The jailer called for lights, rushed in and fell trembling before Paul and Silas. He then brought them out and asked, “Sirs, what must I do to be saved?” They replied, “Believe in the Lord Jesus, and you will be saved—you and your household.” Then they spoke the word of the Lord to him and to all the others in his house.
Acts 16:29-32



Citizenship in Philippi

The accusation against Paul and Silas was that their message jeopardized Philippi's allegiance to Rome and needed to be dealt with swiftly. Paul and Silas were dragged before the officials. Even though it violated his rights as a Roman citizen, Paul was beaten and thrown into prison. Roughly ten years after his first visit and imprisonment, Paul's letter to the Philippians reminds the Christians in Philippi that their true citizenship is in heaven (Phil. 3:20).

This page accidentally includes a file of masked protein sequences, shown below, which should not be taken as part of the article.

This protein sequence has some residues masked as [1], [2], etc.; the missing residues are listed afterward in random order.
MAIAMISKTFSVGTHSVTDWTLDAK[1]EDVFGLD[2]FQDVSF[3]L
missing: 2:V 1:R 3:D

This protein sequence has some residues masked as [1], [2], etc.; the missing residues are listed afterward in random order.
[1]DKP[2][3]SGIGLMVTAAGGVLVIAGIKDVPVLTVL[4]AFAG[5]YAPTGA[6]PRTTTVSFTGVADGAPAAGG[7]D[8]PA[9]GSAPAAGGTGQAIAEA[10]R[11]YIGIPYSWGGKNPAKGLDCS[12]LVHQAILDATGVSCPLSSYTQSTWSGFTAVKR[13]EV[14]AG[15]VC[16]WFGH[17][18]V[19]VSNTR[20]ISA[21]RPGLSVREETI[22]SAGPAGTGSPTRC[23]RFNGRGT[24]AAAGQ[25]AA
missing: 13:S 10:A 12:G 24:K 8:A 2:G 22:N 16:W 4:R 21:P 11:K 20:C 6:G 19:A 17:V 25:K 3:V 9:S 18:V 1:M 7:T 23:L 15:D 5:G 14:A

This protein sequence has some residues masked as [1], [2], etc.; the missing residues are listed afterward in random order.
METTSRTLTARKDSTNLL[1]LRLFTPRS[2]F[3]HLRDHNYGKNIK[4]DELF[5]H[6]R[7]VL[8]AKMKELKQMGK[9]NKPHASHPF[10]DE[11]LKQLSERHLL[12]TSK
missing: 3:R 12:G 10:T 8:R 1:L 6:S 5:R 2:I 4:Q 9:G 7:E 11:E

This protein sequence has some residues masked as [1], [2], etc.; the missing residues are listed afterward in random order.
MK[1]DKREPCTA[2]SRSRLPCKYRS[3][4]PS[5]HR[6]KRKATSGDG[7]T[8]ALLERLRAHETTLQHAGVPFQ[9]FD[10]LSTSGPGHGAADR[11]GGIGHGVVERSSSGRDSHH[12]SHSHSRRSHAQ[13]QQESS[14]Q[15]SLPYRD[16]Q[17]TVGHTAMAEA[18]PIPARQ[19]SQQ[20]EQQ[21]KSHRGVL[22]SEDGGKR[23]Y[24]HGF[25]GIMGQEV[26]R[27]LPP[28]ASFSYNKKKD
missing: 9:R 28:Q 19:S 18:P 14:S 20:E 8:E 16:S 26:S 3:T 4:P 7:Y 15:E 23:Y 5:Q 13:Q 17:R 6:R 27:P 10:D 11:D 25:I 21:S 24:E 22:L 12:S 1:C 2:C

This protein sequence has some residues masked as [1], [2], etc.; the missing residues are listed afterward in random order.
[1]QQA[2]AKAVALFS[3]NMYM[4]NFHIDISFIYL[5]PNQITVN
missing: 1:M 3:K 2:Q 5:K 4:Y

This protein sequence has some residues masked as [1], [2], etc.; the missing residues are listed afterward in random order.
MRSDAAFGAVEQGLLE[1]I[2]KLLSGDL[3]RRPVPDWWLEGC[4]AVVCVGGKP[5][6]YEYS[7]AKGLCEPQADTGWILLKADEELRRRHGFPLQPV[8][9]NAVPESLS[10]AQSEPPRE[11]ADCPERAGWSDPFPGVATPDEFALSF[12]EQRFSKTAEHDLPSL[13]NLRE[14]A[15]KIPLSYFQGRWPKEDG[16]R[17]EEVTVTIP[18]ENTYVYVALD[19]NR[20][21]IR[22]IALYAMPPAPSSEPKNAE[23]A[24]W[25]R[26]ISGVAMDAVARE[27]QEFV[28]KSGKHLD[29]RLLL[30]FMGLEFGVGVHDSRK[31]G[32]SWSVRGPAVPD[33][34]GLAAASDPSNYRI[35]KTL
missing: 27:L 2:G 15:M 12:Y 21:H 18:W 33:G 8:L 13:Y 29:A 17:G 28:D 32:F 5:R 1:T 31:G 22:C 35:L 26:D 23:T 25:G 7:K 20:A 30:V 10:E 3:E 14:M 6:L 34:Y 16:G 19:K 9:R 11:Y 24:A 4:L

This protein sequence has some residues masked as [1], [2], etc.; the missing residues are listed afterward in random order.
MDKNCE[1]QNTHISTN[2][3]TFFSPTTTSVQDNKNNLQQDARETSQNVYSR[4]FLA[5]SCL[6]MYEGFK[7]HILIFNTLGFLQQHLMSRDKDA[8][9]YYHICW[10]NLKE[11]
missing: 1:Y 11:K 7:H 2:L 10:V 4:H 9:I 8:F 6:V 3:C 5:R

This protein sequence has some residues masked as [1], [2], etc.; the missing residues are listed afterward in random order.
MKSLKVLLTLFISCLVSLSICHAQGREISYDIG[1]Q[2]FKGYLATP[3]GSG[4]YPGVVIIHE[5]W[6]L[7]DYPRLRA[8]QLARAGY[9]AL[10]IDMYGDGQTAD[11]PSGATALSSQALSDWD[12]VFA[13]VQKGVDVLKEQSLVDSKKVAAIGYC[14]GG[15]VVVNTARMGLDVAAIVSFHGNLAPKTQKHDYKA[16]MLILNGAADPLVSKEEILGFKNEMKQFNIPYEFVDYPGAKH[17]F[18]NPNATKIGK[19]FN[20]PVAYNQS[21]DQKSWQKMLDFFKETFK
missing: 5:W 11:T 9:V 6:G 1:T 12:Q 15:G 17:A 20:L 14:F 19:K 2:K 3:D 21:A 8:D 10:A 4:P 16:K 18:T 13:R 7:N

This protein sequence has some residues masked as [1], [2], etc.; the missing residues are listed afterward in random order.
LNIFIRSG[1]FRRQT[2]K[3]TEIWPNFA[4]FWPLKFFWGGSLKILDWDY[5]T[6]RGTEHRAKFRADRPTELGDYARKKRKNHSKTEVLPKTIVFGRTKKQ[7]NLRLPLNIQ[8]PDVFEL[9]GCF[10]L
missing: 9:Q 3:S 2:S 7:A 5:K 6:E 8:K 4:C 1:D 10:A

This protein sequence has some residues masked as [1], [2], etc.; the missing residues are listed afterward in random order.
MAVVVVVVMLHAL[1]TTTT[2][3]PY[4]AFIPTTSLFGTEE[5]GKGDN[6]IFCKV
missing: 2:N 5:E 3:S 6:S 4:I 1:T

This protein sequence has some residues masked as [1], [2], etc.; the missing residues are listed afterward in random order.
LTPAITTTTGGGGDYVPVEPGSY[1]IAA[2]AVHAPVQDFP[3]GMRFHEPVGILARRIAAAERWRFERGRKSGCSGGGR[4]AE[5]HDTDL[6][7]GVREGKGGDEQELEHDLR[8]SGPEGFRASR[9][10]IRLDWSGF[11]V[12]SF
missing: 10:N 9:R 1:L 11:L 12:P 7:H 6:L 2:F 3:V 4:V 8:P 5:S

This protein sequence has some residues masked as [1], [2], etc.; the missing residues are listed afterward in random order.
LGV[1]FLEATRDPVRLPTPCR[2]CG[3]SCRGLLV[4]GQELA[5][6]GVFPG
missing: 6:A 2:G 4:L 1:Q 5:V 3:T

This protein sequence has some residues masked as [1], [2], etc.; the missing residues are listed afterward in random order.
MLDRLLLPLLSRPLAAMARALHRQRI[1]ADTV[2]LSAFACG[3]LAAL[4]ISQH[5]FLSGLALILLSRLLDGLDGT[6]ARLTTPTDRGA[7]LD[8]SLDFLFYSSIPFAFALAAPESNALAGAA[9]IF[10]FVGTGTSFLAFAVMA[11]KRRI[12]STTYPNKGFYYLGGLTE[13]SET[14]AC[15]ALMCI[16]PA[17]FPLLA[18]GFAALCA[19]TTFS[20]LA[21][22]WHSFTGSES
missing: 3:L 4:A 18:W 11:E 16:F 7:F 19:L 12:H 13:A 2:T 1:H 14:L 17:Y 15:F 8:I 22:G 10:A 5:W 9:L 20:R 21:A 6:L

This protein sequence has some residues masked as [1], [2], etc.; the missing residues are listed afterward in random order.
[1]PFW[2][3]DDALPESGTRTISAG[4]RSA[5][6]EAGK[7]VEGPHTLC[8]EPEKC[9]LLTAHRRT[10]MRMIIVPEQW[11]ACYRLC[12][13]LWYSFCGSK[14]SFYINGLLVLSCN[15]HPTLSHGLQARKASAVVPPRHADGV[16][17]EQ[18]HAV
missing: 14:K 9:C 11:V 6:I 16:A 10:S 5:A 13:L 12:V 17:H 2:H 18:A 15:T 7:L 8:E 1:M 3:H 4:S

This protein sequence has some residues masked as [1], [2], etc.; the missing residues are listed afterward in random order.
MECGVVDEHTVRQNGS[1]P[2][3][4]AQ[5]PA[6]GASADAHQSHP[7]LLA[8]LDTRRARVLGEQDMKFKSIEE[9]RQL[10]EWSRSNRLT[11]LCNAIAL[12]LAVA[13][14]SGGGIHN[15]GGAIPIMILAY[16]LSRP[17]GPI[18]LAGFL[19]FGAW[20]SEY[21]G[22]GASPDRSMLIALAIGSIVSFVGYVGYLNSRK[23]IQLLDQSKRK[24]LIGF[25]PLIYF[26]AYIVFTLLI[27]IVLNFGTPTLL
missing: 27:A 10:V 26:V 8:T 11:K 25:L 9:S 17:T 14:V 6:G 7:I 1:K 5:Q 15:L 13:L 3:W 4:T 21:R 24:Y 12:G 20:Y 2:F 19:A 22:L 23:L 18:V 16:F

A Legacy of Generosity

It is likely that the church in Philippi first met in Lydia's house. Moreover, Paul mentions more than once the church's generosity in Philippi (Phil. 4:15-18; 2 Cor. 8:1-5,11:9; Rom. 15:25-27). Even 60-90 years later, the church in Philippi was known for its faith, hospitality, and care for those in prison. Remains from church basilicas in Phillipi date to the 4th-6th centuries, signifying a strong Christian presence in Philippi for centuries after Paul visited.



Approx. 10,000 People in Paul's Day
Named after Philip II, father of Alexander the Great. The Romans conquered the region in 168–167 BC, placing Philippi within the first district of the newly formed Roman province of Macedonia. The citizens of Philippi enjoyed the status of "ius italicum" which meant they had freedom from Rome's taxes, freedom to self-govern, and buying and selling property. The Philippians held that freedom in high honor, and their loyalty to Rome was unquestionable. Philippi's status as a free city only ensued if Philippi showed total allegiance to Rome.

Click the map to explore when Paul visited the city of Philippi and the other key locations in the book of Acts.